25 Nov 2015

Using private blockchains to minimise infrastructure costs

Erkki writes*

Blockchain technology was introduced some years ago as the technical cornerstone of Bitcoin. The idea behind the blockchain is to publicly record and verify transactions and balances in the Bitcoin network - a kind of public ledger if you will (more in the Bitcoin whitepaper [pdf]). Since its beginning the cryptocurrency scene has offered a steady flow of new and innovative fintech solutions. Some of these have used the Bitcoin blockchain as their base and build services on top of that. However, despite of being an immense technical innovation, Bitcoin suffers from a number of serious technical and security issues. Hence, a large number of software professionals, and hobbyists, have taken up the task of building new and improved blockchains. Originally these second generation blockchains were used to create a kind of ‘Bitcoin 2.0’ - a better version of a decentralized, and trustless, public cryptocurrency.

Private blockchains have a similar technological base as public ones. The difference is that they are only available privately. This means that anyone can implement their own currency for their organizations as a means of value transfer and data storage. These innovations have not gone unnoticed in financial institutions and industrial conglomerates which are now developing their own blockchain solutions. To further elaborate how it all works lets take a look at Mijn, a project that offers private blockchain solutions to institutions.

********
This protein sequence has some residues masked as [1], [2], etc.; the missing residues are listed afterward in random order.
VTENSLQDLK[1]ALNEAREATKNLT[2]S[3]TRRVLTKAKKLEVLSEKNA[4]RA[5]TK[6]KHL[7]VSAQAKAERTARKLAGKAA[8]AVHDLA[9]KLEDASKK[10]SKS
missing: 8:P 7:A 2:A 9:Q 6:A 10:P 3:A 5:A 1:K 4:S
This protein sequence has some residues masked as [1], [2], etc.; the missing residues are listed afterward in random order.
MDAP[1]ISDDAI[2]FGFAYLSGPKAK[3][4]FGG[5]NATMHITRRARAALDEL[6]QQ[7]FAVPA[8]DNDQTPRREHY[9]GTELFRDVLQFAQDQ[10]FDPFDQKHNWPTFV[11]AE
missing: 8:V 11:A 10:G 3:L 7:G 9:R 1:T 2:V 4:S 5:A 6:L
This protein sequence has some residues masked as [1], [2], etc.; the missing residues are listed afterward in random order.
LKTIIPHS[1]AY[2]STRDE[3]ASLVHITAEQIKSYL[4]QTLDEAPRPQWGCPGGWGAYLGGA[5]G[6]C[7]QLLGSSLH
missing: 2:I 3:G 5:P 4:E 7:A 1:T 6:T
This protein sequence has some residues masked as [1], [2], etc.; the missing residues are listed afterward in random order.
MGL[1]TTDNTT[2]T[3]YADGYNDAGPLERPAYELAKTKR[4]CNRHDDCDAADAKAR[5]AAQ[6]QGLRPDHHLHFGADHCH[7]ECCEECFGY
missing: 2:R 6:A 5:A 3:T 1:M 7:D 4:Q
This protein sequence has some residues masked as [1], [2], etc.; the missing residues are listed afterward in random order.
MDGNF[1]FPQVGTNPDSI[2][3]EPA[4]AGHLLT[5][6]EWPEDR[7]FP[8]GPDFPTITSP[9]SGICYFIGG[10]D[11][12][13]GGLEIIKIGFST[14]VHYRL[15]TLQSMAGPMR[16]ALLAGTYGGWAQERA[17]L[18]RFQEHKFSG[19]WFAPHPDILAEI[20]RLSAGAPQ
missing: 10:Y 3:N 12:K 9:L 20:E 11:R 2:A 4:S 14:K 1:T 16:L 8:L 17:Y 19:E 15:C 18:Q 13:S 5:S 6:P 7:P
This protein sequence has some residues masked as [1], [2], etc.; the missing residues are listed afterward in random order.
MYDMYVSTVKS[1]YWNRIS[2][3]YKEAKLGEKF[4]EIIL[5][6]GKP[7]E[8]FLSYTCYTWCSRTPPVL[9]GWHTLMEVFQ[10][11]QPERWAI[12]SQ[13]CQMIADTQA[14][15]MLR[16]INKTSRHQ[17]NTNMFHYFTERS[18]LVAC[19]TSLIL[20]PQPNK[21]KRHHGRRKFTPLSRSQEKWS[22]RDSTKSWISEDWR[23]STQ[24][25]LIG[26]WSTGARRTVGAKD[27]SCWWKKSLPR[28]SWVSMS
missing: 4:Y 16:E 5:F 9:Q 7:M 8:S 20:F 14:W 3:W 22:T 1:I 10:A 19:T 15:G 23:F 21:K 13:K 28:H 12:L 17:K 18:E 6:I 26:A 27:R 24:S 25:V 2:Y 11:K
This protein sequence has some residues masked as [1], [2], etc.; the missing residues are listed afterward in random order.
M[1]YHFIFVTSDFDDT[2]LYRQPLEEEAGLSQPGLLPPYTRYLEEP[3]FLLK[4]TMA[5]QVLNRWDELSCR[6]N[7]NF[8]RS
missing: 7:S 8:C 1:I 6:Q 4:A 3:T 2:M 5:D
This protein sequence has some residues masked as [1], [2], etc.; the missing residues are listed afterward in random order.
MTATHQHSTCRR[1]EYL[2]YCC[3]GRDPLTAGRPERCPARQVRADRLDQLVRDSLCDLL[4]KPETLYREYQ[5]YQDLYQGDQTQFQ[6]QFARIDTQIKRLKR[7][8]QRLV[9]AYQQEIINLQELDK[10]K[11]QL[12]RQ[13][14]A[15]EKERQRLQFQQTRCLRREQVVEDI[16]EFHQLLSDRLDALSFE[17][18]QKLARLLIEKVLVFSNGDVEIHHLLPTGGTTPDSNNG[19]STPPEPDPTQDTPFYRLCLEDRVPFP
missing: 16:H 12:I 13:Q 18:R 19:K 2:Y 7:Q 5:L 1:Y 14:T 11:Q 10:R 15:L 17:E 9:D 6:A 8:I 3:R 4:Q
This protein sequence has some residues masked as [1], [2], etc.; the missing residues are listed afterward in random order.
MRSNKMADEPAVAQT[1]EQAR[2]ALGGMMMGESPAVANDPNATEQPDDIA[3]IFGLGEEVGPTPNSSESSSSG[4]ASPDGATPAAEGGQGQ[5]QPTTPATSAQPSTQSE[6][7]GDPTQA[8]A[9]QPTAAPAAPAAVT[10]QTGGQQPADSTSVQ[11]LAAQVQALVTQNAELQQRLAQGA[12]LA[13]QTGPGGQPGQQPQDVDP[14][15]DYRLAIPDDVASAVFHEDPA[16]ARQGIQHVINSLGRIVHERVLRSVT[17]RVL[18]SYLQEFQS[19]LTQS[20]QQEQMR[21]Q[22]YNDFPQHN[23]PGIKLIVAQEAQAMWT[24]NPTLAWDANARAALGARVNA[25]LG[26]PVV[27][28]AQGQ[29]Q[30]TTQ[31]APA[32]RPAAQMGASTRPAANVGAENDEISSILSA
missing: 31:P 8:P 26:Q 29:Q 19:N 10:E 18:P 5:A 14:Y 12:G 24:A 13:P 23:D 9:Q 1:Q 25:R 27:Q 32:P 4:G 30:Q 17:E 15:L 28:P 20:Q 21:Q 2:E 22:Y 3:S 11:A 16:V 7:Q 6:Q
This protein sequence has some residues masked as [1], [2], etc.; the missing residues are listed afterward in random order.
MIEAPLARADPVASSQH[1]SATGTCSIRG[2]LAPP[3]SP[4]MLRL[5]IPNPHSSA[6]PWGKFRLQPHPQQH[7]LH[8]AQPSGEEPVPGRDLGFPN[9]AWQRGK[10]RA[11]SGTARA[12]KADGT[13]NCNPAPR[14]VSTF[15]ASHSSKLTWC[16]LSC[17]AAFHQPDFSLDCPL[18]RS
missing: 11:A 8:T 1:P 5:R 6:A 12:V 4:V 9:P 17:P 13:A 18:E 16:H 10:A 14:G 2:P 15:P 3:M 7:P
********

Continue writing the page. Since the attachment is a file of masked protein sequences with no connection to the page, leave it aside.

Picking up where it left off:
Mijn is based on a (public) second generation cryptocurrency called NEM. It offers multiple services on top of the NEM blockchain, from which the most important ones will be discussed next. Besides of offering a private currency, its users can create custom assets that can be linked to company equity, inventory, customer loyalty points, and many other things. To complement the assets and the currency, one can create smart contracts that can be used to automatically manage information and agreements directly on the Mijn Blockchain. Security-wise it comes with significant improvements because of its base on NEM (see NEM Technical Reference [pdf]. Some of these features include multi-signature accounts and restricted access to determined nodes - features that are imperative to hierarchically structured institutions. No doubt these improvements are technically impressive, but how can they be used to reduce infrastructure costs?

The peer-to-peer network model of Mijn offers significant improvements on traditional infrastructure. The blockchain operates in a way that it can be kept up with normal consumer hardware, reducing the hardware costs. For the same reason there are no reasons for backups or data redundancy because everything is already backed up in a distributed way. The maintenance and development of the system is also relatively simple because it is done through a simple JSON API letting the developers work on their preferable language. Ultimately, this leads to a zero-downtime system that is resistant against network failures and malicious attacks.

Bottom Line: The distributed networks of private blockchains offer new possibilities and reduce costs when it comes to structuring an organisation’s IT networks.

* Please comment on these posts from my microeconomics students, to help them with unclear analysis, other perspectives, data sources, etc.

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